A tunnel is an underground passageway. The definition of what constitutes a tunnel is not universally agreed upon. However, in general tunnels are at least twice as long as they are wide. In addition, they should be completely enclosed on all sides, save for the openings at each end.
Scotland, Edinburgh Underground Vaults
Some of the most fascinating attractions of Edinburgh are right under your very feet. As you tread the ancient Royal Mile – with its myriad of churches, souvenir shops, bars and restaurants – you could be forgiven for not realising the wealth of history and mystery underground.
Haunted far below the busy streets of modern Edinburgh lies a dark, forgotten corner of history. Discovered in the mid-1980’s, the Edinburgh Vaults had been abandoned for nearly two hundred years. Lying beneath the South Bridge, a major Edinburgh passage, the rooms were used as cellars, workshops and even as residences by the businesses that plied their trade on the busy bridge above. Abandoned soon after they were built due to excessive water and moisture, the vaults remain, unaltered, never illuminated by the light of day.
Underground Tunnels Vimy Ridge
A ruggedly beautiful park commanding the heights to the North of Arras. The ridge is wooded, each tree a native of Canada and representing the sacrifice of a Canadian soldier. Thousands of shell holes and mine craters testify to the intensity of the fighting that took place here. Fenced off areas and warnings of unexploded munitions bear witness to the destructive power of a war that ceased 80 years ago but still claims victims today.
One of the most interesting things to see at Vimy is Grange Tunnel. This is a network of underground passages, around which there are guided tours. These are only some of the tunnel networks that riddled this small part of the Western Front. They are astonishing. How many miles of tunnels were dug across the Western Front, and still remain under the ground?
Jordan, Amman, Shafa Badran
Amman is one of the oldest continuously inhabited cities in the world. The city’s modern buildings blend with the remnants of ancient civilizations. It sits atop seven hills, which are represented by the seven pronged star depicted on the Jordanian flag.
Here we can see a lot of big cube rocks, they were all over the hill, on which it is difficult to collect any information about this place, behind the hills can be found a lot of stone gates and walls. A ruins of a great architecture site, many rooms, under ground tunnels, what is this place, most people never heard of it. There are deep holes in the ground, inside this hole a cave, with a stone gate.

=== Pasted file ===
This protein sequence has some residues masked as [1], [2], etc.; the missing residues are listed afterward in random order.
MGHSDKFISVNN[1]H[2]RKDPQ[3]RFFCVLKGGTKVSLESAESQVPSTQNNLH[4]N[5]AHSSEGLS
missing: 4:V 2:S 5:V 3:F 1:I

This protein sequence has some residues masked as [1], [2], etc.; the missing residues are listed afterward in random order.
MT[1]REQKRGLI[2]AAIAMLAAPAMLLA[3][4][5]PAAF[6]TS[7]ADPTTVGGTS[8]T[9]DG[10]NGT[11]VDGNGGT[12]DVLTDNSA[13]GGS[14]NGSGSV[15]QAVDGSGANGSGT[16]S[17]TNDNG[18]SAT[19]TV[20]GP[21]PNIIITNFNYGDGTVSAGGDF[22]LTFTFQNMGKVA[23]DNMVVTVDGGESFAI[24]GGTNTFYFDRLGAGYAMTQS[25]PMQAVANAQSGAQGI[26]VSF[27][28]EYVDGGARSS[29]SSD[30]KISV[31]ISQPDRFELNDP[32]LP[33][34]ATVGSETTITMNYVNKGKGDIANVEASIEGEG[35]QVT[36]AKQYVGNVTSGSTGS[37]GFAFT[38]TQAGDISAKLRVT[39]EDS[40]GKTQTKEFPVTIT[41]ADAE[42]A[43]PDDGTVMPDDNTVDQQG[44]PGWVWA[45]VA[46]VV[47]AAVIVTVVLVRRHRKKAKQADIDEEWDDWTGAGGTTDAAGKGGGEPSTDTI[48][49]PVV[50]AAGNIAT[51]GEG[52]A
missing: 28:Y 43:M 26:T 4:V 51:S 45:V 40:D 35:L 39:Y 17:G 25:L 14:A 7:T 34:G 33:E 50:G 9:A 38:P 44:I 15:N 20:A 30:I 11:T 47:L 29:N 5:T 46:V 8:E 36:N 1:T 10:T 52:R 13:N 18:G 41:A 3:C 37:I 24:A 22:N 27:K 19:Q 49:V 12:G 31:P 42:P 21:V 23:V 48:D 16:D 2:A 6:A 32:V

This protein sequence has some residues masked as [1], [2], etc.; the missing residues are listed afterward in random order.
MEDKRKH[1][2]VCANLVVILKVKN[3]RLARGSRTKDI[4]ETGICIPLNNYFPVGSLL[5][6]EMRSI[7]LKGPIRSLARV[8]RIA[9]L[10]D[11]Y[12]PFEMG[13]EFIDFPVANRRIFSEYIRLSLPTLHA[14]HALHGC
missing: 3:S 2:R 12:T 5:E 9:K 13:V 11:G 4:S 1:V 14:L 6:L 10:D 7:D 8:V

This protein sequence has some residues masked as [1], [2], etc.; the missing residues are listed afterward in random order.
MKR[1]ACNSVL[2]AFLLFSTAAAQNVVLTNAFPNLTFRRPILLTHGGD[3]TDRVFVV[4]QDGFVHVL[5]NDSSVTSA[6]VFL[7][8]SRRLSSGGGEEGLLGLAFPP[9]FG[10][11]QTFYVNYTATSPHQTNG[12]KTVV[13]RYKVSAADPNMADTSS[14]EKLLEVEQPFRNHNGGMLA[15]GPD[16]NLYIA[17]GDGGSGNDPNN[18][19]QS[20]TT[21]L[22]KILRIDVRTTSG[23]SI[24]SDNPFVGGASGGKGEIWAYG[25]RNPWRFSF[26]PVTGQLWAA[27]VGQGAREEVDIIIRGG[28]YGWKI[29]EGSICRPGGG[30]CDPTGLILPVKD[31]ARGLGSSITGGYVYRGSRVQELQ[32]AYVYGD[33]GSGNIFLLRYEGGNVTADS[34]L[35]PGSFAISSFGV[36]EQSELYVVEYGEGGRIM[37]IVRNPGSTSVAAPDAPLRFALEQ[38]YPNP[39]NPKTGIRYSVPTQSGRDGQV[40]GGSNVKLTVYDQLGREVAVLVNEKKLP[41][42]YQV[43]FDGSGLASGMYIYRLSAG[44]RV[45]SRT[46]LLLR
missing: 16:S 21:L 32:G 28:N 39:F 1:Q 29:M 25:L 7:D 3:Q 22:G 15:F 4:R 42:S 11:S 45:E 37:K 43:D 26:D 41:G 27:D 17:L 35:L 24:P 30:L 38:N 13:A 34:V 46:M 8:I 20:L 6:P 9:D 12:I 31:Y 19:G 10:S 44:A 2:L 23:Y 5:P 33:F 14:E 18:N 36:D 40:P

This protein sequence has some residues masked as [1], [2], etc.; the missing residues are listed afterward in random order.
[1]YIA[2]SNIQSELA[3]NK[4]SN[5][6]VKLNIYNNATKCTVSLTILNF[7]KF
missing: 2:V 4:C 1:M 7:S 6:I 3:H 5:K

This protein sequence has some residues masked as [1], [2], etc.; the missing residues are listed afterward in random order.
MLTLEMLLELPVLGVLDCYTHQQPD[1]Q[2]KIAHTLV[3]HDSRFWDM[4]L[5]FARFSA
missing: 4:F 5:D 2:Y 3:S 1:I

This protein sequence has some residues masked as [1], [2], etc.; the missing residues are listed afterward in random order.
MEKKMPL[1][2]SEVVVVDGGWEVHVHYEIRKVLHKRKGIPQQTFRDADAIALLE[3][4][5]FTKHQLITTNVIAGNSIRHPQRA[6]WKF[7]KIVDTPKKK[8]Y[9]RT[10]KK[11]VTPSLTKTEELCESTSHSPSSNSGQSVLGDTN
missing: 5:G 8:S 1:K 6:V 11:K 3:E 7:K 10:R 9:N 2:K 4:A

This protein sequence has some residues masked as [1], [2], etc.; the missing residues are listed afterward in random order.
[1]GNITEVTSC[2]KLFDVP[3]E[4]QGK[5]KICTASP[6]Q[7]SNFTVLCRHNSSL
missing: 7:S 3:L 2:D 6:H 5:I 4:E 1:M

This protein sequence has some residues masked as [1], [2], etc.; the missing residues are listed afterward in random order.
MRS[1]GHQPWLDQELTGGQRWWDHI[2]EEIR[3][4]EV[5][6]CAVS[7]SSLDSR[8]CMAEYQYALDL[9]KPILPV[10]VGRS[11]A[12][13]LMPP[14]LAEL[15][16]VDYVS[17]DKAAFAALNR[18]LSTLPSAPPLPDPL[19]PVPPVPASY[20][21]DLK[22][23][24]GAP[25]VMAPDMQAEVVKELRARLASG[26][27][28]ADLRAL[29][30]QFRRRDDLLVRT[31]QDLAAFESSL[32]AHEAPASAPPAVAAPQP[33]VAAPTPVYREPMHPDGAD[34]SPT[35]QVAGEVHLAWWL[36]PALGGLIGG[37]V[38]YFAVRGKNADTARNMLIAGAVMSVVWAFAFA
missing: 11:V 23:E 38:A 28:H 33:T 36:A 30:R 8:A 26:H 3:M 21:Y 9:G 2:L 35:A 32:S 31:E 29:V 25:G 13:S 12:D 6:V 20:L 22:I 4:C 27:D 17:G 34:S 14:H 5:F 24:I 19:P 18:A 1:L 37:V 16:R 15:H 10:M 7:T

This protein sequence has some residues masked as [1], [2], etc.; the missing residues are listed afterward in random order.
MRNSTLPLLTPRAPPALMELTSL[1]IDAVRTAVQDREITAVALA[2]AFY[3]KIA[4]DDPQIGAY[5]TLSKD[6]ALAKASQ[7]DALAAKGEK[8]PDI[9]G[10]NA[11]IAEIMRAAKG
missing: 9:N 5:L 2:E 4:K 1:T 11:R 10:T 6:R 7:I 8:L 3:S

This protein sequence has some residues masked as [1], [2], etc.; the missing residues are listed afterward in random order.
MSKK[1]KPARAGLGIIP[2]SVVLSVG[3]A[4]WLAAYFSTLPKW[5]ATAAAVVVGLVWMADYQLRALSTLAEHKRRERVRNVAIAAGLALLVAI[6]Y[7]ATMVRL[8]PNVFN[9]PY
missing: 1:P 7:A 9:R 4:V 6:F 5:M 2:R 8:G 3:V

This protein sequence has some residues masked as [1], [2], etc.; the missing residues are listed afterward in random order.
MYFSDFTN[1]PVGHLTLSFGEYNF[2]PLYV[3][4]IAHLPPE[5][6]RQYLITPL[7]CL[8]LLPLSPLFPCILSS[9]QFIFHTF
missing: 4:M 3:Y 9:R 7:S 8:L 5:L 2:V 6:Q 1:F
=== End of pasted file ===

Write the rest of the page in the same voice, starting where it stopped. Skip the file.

The Cu Chi Tunnels
Inside the Cu Chi Tunnels. This labyrinth of tunnels, which runs 75 miles long if placed end-to end, was a refuge for the North Vietnamese soldiers and their sympathizers during the Vietnam War.
The tunnels were used by Viet Cong guerrillas as hiding spots during combat, as well as serving as communication and supply routes, hospitals, food and weapon caches and living quarters for numerous guerrilla fighters. The role of the tunnel systems should not be underestimated in its importance to the Viet Cong in resisting American operations and protracting the war, eventually persuading the weary Americans into withdrawal.
Lost Crusaders’ Tunnels
For centuries it’s been said that the crusading Knights of Malta constructed an underground city on the Mediterranean island of Malta, sparking rumors of secret carriageways and military labyrinths.
Now a tunnel network has been uncovered beneath the historic heart of the Maltese capital of Valletta, researchers say. But the tunnels—likely from an ahead-of-its-time water system—may render previous theories all wet. The newfound tunnels are said to date back to the 16th and early 17th centuries, when the knights—one of the major Christian military orders of the 11th- to 13th-century Crusades—fortified Valletta against Muslim attack.
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